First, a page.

Dividing cells—whether they’re in an embryo or an adult—rely on the right processes happening at the right time to turn out healthy.
Now, researchers at the University of Iowa have identified a mechanism that dividing cells in worms use to ensure their proper development, and they believe the same process could be going on in humans. The mechanism, unknown until now, describes one part of the cell, called the centrosome, as an “internal timekeeper”—like a train conductor. A crucial protein in charge of gene expression, beta-catenin, is described as a “hitchhiker”—it jumps onboard the cellular train and helps cells grow the way they should.
The researchers believe that the hitchhiker protein attaches to the timekeeping centrosome, only so that it can be properly regulated and divided out in the correct amounts to the newly forming cells.
“The majority of tumors have severe centrosome abnormalities,” says UI integrated biology doctoral candidate and first author Setu Vora. “So it’s entirely possible that this kind of mechanism at the centrosome may be relevant in human diseases, such as cancer.”
The researchers believe their discovery could have implications for cancer research, and lend greater understanding to how we develop.
“We think it’s crucial to understand how these basic mechanisms work in order to better understand human development and disease,” says Bryan Phillips, UI assistant professor of biology and corresponding author.
The Timekeeper’s Mechanism
A key part of all animal cells, the centrosome, acts as the cell division captain—it is responsible for making sure new cells get equal portions of DNA when they are created. Now, the UI researchers say, the centrosome also acts as the timekeeper during cell division, specifically for another crucial member in the process, beta-catenin.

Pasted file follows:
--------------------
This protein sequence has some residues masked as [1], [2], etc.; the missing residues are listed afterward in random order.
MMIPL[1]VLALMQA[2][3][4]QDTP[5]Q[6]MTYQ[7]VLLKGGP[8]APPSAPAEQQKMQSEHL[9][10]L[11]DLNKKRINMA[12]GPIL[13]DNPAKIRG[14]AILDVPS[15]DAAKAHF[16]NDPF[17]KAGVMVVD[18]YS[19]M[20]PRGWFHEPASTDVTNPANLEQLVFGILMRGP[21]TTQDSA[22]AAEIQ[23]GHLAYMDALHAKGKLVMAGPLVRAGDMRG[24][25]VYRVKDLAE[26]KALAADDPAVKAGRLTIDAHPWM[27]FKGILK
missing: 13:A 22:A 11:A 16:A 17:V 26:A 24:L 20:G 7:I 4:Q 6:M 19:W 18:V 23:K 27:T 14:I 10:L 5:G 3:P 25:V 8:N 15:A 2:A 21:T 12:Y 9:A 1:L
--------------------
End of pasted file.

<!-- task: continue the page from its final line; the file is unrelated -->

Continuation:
Beta-catenin is a protein that controls gene expression. Basically, it is present during cell division but starts to degrade, limiting how much of itself is given to the daughter cells. How much beta-catenin each cell gets during division helps to determine what kind of cell it is: arm, leg, liver, or otherwise. The researchers found that beta-catenin only knows how much of itself to give out to newly forming cells because it attaches to the centrosome—this is where the centrosome’s timekeeper responsibilities come in.
Centrosomes mature and grow inside of cells just as the cells start to divide. It might seem counterintuitive to have a crucial part of a cell become active just before the cell is splitting apart, but it means that a mature centrosome could serve as an internal indicator that the cell is about to divide. At that same moment, beta-catenin attaches itself to the centrosome, like a hitchhiker, Phillips says. Attached, the Timekeeper and the Hitchhiker start to work together.
Lab photographs of the dividing cells. The round, sun-like structures in each cell are the centrosomes. The fluorescent-tagged beta-catenin is the singular, oblong structure of contrasting color. Photo courtesy of Bryan Phillips.